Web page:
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Dyscalculia: how to spot it and factor it in your daily life

Back to school! Books at the ready! History, geography and maths… yes maths: the spook of diligent pupils since arithmetic, calculus and geometry were invented. 

Back to school! Books at the ready! History, geography and maths… yes maths: the spook of diligent pupils since arithmetic, calculus and geometry were invented.

But what if the venially convoluted paths in the maths labyrinth, that the national syllabus claims to be essentially educational towards problem-solving for pre-teens, tweens and teens, become an indecipherable code nightmare of cryptic symbols and senseless spatial directions?

Dyscalculia is a learning disorder which is generally regarded as the mathematical equivalent of dyslexia, because it impairs a child’s ability to recognise, understand and use numbers and their signs, akin, but not scientifically comparable, to the dyslexic’s difficulty in dealing with letters. 

Unlike dyslexics who may be disappointed in their reading and writing efforts, but usually excel in art, music, and sports, dyscalculics find music notation or choreographies challenging, which frustrates their bid to play an instrument or take up dance, limits their team work in collective sports, and hinders their sense of composition in drawing and photography.

Dyslexia and dyscalculia rarely occur together, but over 10% of children with dyscalculia are also diagnosed with ADHD; dyscalculia is common in people with Turner Syndrome and spina bifida. It has no connection to, or implications on, IQ. 

It is estimated that 3-6% of the population suffers from this condition since birth and has to come to terms with it in everyday usage of numbers, time, measurement and orientation.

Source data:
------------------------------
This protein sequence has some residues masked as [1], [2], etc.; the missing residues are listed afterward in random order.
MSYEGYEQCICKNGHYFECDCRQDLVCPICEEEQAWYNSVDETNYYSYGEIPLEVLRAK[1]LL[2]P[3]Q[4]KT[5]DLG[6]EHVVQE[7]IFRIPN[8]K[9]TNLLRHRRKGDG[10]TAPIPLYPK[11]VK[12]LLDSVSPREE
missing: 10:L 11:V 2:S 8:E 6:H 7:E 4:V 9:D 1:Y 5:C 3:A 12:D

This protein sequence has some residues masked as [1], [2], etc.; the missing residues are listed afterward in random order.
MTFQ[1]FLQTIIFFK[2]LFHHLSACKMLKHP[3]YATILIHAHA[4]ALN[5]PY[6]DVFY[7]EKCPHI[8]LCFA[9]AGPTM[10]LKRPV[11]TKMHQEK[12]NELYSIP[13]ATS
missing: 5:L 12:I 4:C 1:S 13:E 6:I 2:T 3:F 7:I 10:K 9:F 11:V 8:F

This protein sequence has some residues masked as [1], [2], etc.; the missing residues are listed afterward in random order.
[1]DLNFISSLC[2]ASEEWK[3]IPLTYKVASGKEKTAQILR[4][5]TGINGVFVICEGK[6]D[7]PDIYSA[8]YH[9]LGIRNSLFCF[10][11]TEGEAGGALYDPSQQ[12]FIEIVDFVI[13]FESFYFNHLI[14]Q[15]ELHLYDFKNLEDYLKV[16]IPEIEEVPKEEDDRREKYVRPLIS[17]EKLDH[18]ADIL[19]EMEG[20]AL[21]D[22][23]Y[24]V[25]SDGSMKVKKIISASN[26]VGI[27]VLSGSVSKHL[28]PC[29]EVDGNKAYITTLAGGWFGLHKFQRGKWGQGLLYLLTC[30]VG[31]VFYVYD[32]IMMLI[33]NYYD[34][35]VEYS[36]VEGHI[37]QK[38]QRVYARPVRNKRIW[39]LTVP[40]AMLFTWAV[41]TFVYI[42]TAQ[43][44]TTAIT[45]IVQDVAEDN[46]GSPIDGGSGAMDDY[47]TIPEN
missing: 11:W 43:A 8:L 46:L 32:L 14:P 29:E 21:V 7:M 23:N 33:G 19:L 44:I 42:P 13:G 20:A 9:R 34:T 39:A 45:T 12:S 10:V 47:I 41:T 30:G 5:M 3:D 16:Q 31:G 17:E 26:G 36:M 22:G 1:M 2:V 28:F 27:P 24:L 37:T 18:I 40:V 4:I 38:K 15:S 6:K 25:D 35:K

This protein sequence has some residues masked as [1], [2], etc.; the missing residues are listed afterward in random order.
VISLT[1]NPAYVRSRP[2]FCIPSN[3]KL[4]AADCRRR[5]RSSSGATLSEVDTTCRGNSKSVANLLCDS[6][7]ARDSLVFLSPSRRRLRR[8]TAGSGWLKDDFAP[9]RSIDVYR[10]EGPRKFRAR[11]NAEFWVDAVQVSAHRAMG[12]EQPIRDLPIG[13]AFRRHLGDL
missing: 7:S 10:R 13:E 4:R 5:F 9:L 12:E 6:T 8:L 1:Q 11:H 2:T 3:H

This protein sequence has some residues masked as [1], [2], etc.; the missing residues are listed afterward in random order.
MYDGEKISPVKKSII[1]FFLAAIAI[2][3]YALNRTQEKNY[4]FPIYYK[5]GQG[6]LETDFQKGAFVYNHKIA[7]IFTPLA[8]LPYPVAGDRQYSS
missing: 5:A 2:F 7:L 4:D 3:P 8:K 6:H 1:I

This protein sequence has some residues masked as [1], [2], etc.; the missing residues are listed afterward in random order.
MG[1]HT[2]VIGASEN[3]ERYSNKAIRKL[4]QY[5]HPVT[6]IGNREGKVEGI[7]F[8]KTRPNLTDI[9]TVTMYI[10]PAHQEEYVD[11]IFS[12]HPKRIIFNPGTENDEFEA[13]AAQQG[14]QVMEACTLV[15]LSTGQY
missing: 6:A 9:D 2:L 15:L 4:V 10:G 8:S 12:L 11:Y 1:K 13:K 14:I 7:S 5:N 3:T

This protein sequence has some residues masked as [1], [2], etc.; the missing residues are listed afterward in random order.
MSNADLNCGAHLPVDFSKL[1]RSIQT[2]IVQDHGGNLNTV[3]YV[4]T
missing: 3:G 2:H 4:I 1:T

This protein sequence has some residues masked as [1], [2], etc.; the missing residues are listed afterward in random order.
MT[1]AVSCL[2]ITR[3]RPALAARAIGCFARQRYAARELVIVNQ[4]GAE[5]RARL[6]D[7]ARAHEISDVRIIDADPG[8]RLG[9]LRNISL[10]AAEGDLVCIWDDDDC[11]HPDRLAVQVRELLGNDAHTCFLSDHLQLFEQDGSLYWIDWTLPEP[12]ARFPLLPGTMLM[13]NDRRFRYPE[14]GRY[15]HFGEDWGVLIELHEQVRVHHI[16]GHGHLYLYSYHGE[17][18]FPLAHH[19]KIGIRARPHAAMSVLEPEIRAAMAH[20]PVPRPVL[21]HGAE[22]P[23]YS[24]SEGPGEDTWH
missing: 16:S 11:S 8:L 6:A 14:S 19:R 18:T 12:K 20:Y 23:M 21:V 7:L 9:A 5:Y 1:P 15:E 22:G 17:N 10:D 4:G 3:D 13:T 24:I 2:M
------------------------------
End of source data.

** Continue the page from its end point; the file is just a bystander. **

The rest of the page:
There is a sizeable risk of over- or under-diagnosing it, because it isn’t easy to draw the line between conscious disinterest in the world of maths and its abstract problems and the cerebral impediment to count, in order to spot dyscalculia as early as possible and commence treatment. Often, it isn’t until a child struggles disproportionately with simple additions and subtractions that teachers start sussing out the problem and advise parents to seek medical attention. 

Red flags are: fiddling with telling the time from analogue clocks; difficulties speaking the name of a single-digit number, for example if a 4-shaped candle is placed on the cake and the child is asked “What is it?”, the answer will come as “candle!” even when prompted that it is indeed a candle, but fashioned like a specific concept they are invited to name; inability to accurately guess the number of objects in a small group, or compare the distance of two or more landmarks; confusing 6 with 9, 2 with 5, 1 with 7, and 3 with 8 (not necessarily all at once!); failure to identify geometrical shapes without a practical aid, for example triangles are pizza slices, spheres are balls and polygonal figures are pound sterling coins.